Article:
The City Council on Tuesday directed officials to look at options for limiting how and where wireless telecommunications facilities are built, particularly when it involves buildings such as churches and libraries and in residential areas.

Among the options discussed was the potential for putting the wireless equipment underground. Stricter regulations, such as requiring testing for radio frequency emissions, time-limits on permits and increased public noticing to local residents, also were discussed.

“The thrust of, I think, everyone up here is that we want to provide optimal, reasonable protection to residential communities,” said Councilman David Gordon.

The discussion came just four months after a campaign from residents against a proposed wireless facility on top of the Little White Chapel on N. Avon Street. Residents argued the equipment would negatively impact public health, traffic, and property values, but the council ultimately rejected the project due mostly to aesthetic concerns.

Currently, building-mounted towers are allowed with a conditional-use permit on institutional properties — churches, hospitals, libraries, government buildings and other public facilities — in single-family-residential zones. Ten Burbank properties fall under the category, excluding school campuses, since Burbank Unified School District policy prohibits cellphone towers on school sites.

But city officials were worried that banning cellphone towers on so-called institutional properties could drive telecommunications companies to seek out multi-family properties, such as apartment buildings and condominiums, or commercial properties.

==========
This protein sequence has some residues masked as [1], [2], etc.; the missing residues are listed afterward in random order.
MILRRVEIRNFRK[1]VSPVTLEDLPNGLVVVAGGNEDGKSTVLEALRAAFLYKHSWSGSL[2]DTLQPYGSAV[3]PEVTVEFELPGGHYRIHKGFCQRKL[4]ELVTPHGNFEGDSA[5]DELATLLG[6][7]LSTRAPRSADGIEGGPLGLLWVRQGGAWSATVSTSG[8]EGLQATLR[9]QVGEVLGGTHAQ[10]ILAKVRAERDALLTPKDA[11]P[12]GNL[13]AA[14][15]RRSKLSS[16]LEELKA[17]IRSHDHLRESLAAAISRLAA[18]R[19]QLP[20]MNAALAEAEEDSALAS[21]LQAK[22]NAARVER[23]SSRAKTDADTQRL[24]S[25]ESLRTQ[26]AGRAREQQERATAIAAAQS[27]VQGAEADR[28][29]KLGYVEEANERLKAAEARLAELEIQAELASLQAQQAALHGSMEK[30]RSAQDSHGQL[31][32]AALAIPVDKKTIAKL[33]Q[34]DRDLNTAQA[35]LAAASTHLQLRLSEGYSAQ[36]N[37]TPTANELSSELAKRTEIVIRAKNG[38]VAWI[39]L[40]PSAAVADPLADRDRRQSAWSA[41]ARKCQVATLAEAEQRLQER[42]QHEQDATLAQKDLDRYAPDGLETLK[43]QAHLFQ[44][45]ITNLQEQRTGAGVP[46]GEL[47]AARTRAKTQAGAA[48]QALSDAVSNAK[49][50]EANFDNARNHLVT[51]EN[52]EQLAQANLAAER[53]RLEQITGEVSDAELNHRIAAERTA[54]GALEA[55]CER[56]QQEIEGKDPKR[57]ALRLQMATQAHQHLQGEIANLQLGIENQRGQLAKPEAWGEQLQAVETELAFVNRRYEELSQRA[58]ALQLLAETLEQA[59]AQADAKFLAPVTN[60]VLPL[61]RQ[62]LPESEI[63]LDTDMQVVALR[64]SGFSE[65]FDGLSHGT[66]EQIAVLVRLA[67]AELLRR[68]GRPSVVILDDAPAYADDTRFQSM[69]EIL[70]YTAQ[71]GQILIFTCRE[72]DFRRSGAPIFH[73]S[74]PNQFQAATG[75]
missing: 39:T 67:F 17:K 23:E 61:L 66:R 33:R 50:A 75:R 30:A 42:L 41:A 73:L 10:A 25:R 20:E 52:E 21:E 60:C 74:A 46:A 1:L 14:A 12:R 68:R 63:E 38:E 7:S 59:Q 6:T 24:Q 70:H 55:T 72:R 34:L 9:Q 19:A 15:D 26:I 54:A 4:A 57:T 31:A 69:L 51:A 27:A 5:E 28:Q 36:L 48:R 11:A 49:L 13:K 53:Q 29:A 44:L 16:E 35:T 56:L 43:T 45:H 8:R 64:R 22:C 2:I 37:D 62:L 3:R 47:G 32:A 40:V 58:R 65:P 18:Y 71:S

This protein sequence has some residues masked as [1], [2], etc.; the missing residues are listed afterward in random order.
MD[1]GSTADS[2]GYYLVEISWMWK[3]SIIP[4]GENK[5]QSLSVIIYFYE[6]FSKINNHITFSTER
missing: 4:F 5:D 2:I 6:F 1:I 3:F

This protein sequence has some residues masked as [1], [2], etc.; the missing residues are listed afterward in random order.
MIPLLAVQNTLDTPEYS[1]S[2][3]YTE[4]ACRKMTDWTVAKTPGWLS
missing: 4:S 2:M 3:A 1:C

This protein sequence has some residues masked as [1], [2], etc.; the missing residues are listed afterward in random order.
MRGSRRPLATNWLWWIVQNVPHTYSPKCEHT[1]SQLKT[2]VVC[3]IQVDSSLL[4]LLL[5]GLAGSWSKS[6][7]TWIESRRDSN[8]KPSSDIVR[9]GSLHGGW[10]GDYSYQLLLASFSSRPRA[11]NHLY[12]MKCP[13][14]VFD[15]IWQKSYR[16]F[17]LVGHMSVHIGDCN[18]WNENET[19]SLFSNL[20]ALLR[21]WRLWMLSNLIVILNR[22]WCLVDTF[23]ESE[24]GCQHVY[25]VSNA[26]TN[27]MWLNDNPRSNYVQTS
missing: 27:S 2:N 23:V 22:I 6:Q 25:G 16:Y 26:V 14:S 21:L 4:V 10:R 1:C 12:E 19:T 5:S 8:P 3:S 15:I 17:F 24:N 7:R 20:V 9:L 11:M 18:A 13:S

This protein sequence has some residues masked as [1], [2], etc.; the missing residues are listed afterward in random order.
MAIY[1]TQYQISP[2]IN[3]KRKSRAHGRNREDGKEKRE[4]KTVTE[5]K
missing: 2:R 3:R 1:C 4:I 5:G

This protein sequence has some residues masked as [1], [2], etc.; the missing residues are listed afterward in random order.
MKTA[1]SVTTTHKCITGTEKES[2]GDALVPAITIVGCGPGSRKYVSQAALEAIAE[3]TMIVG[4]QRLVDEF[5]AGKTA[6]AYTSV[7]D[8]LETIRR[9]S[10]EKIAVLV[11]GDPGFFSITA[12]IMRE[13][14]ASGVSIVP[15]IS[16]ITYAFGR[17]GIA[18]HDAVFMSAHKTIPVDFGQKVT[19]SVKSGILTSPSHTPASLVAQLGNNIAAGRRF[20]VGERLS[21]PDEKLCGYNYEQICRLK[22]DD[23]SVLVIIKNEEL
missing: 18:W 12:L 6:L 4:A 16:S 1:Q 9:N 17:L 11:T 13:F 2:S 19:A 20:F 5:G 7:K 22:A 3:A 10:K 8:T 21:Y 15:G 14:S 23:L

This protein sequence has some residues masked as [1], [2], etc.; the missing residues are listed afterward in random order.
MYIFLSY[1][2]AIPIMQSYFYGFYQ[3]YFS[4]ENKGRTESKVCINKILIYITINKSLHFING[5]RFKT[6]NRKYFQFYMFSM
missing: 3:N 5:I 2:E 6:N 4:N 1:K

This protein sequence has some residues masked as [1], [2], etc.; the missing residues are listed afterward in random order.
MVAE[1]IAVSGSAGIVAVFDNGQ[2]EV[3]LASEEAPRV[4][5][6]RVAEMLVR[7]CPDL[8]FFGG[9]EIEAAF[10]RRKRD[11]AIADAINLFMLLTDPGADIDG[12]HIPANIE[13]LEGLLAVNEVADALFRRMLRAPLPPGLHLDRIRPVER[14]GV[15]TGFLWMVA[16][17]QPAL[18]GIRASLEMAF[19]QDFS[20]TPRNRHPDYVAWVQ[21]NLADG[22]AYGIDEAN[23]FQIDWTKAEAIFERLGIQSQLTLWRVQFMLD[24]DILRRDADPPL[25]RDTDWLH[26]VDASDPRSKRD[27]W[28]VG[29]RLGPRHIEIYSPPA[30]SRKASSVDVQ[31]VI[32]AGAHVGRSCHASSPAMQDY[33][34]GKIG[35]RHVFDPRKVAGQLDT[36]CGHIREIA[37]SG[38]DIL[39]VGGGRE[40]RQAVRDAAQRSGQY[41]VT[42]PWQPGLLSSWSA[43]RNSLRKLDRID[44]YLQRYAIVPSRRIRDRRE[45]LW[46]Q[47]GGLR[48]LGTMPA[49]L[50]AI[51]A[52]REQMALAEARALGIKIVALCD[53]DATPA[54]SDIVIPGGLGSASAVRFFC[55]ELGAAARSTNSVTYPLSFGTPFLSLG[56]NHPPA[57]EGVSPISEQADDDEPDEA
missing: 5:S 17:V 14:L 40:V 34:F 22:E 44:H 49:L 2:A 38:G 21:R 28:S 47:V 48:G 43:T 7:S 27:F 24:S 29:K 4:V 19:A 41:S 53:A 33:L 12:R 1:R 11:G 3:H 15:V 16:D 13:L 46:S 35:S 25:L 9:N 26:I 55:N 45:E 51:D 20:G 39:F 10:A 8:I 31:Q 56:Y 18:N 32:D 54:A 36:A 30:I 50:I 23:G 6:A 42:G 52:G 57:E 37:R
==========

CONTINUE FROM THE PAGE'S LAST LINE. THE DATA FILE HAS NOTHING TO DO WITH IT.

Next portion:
“The quality of life of someone living in an [single-family] home, or people in apartments or condos, is no different whatsoever,” said Councilman Gary Bric.

Officials continued to grapple with where to install new towers.

“Where are we going to put them? I don’t know. We do need them — everyone understands that,” Bric said. “It’s just a matter of finding the appropriate places to place them.”

Resident Kathryn Merlo didn’t deny the high demand for wireless capability in Burbank.

“Just about every person I know wants a new 4G tablet,” she said.

Merlo has said previously that her family stopped using cellphones more than three years ago because of health concerns.

She asked the city to consider requiring telecommunications companies to administer tests on how the wireless facilities impact public health.

The issue will return to the City Council in several months, according to Patrick Prescott, the city’s assistant community development director.

“I think staff has to digest what council is looking for them to do and come back to us with some information on how long it’s going to take,” Mayor Dave Golonski said on Wednesday. “The bottom line is we still look at these on a case-by-case basis."

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